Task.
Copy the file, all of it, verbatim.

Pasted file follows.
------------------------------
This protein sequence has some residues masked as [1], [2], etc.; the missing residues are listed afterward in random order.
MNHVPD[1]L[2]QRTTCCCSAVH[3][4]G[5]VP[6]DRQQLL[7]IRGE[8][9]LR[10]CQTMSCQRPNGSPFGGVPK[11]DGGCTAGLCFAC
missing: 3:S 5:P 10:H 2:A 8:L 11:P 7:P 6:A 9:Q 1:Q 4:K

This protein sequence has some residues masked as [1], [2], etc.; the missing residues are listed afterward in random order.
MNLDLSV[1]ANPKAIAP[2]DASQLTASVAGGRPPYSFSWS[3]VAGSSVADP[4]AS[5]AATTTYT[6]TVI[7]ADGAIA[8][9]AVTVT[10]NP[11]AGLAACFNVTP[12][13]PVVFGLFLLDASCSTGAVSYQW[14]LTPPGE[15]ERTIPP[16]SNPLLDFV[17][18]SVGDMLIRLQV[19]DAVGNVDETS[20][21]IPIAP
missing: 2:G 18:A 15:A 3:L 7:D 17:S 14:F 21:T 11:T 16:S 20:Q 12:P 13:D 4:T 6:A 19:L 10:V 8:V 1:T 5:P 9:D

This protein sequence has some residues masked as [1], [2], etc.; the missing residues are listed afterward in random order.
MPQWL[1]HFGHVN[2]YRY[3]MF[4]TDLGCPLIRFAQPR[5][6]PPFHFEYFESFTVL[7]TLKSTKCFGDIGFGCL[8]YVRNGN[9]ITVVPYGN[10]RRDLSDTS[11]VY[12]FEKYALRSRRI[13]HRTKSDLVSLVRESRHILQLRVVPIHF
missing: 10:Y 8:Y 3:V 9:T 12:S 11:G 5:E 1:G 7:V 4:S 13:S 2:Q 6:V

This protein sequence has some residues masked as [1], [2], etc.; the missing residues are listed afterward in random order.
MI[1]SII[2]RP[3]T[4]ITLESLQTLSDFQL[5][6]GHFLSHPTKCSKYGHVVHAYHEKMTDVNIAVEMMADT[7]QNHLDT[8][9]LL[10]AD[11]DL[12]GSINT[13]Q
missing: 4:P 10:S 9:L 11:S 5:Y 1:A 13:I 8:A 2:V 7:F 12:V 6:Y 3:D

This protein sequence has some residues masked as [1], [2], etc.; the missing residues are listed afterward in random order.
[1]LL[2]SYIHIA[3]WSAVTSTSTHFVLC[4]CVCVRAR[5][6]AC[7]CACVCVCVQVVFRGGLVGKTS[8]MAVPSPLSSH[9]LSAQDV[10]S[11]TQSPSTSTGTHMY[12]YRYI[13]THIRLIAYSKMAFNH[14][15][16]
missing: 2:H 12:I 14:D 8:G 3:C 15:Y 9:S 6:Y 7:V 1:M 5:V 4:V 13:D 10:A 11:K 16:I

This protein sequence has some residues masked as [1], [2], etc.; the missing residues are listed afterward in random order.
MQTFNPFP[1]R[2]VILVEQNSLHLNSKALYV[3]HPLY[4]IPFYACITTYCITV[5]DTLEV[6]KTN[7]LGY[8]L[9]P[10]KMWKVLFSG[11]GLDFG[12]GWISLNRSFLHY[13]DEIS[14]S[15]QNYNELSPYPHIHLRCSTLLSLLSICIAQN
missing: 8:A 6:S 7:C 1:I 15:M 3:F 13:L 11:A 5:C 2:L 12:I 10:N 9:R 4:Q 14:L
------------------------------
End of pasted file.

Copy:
This protein sequence has some residues masked as [1], [2], etc.; the missing residues are listed afterward in random order.
MNHVPD[1]L[2]QRTTCCCSAVH[3][4]G[5]VP[6]DRQQLL[7]IRGE[8][9]LR[10]CQTMSCQRPNGSPFGGVPK[11]DGGCTAGLCFAC
missing: 3:S 5:P 10:H 2:A 8:L 11:P 7:P 6:A 9:Q 1:Q 4:K

This protein sequence has some residues masked as [1], [2], etc.; the missing residues are listed afterward in random order.
MNLDLSV[1]ANPKAIAP[2]DASQLTASVAGGRPPYSFSWS[3]VAGSSVADP[4]AS[5]AATTTYT[6]TVI[7]ADGAIA[8][9]AVTVT[10]NP[11]AGLAACFNVTP[12][13]PVVFGLFLLDASCSTGAVSYQW[14]LTPPGE[15]ERTIPP[16]SNPLLDFV[17][18]SVGDMLIRLQV[19]DAVGNVDETS[20][21]IPIAP
missing: 2:G 18:A 15:A 3:L 7:D 17:S 14:F 21:T 11:T 16:S 20:Q 12:P 13:D 4:T 6:A 19:L 10:V 8:V 1:T 5:P 9:D

This protein sequence has some residues masked as [1], [2], etc.; the missing residues are listed afterward in random order.
MPQWL[1]HFGHVN[2]YRY[3]MF[4]TDLGCPLIRFAQPR[5][6]PPFHFEYFESFTVL[7]TLKSTKCFGDIGFGCL[8]YVRNGN[9]ITVVPYGN[10]RRDLSDTS[11]VY[12]FEKYALRSRRI[13]HRTKSDLVSLVRESRHILQLRVVPIHF
missing: 10:Y 8:Y 3:V 9:T 12:S 11:G 5:E 1:G 7:V 4:S 13:S 2:Q 6:V

This protein sequence has some residues masked as [1], [2], etc.; the missing residues are listed afterward in random order.
MI[1]SII[2]RP[3]T[4]ITLESLQTLSDFQL[5][6]GHFLSHPTKCSKYGHVVHAYHEKMTDVNIAVEMMADT[7]QNHLDT[8][9]LL[10]AD[11]DL[12]GSINT[13]Q
missing: 4:P 10:S 9:L 11:S 5:Y 1:A 13:I 8:A 2:V 7:F 12:V 6:Y 3:D

This protein sequence has some residues masked as [1], [2], etc.; the missing residues are listed afterward in random order.
[1]LL[2]SYIHIA[3]WSAVTSTSTHFVLC[4]CVCVRAR[5][6]AC[7]CACVCVCVQVVFRGGLVGKTS[8]MAVPSPLSSH[9]LSAQDV[10]S[11]TQSPSTSTGTHMY[12]YRYI[13]THIRLIAYSKMAFNH[14][15][16]
missing: 2:H 12:I 14:D 8:G 3:C 15:Y 9:S 6:Y 7:V 1:M 5:V 4:V 13:D 10:A 11:K 16:I

This protein sequence has some residues masked as [1], [2], etc.; the missing residues are listed afterward in random order.
MQTFNPFP[1]R[2]VILVEQNSLHLNSKALYV[3]HPLY[4]IPFYACITTYCITV[5]DTLEV[6]KTN[7]LGY[8]L[9]P[10]KMWKVLFSG[11]GLDFG[12]GWISLNRSFLHY[13]DEIS[14]S[15]QNYNELSPYPHIHLRCSTLLSLLSICIAQN
missing: 8:A 6:S 7:C 1:I 15:M 3:F 13:L 11:A 5:C 2:L 12:I 10:N 9:R 4:Q 14:L